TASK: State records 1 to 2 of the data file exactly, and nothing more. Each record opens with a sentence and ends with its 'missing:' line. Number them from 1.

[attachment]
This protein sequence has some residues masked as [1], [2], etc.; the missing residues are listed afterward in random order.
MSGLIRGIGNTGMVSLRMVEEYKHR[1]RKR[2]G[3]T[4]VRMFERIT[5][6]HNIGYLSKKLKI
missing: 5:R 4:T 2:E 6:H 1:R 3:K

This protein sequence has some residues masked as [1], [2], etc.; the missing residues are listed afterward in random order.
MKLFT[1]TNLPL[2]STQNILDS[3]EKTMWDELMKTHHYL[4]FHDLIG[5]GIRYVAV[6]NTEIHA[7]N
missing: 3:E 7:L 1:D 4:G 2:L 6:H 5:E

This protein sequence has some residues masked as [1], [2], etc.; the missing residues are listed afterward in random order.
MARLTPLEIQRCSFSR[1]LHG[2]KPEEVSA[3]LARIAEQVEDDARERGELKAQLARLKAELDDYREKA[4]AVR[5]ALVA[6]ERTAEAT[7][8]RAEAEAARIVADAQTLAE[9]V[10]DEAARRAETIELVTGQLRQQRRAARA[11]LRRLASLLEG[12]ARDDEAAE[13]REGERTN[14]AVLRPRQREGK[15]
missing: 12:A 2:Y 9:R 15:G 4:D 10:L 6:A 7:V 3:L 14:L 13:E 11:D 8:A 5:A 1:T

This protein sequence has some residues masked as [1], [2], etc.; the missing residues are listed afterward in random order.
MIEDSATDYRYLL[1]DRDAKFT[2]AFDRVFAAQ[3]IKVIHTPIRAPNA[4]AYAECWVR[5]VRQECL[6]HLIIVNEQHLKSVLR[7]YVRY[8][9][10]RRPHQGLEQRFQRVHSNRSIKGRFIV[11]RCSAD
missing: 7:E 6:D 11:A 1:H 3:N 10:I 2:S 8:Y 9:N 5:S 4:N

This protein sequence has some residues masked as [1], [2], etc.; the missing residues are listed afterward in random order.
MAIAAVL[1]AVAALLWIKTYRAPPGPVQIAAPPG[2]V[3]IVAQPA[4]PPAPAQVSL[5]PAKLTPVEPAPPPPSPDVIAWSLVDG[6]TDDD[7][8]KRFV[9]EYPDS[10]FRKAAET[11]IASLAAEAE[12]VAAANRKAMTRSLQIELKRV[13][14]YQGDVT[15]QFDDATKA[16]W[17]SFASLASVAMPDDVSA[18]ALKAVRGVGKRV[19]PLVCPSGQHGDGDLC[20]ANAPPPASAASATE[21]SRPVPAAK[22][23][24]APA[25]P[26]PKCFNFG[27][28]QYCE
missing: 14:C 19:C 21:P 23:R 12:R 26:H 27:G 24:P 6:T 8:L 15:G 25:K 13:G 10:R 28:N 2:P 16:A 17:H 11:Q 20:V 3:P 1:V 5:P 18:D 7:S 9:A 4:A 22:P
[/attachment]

This protein sequence has some residues masked as [1], [2], etc.; the missing residues are listed afterward in random order.
MSGLIRGIGNTGMVSLRMVEEYKHR[1]RKR[2]G[3]T[4]VRMFERIT[5][6]HNIGYLSKKLKI
missing: 5:R 4:T 2:E 6:H 1:R 3:K

This protein sequence has some residues masked as [1], [2], etc.; the missing residues are listed afterward in random order.
MKLFT[1]TNLPL[2]STQNILDS[3]EKTMWDELMKTHHYL[4]FHDLIG[5]GIRYVAV[6]NTEIHA[7]N
missing: 3:E 7:L 1:D 4:G 2:L 6:H 5:E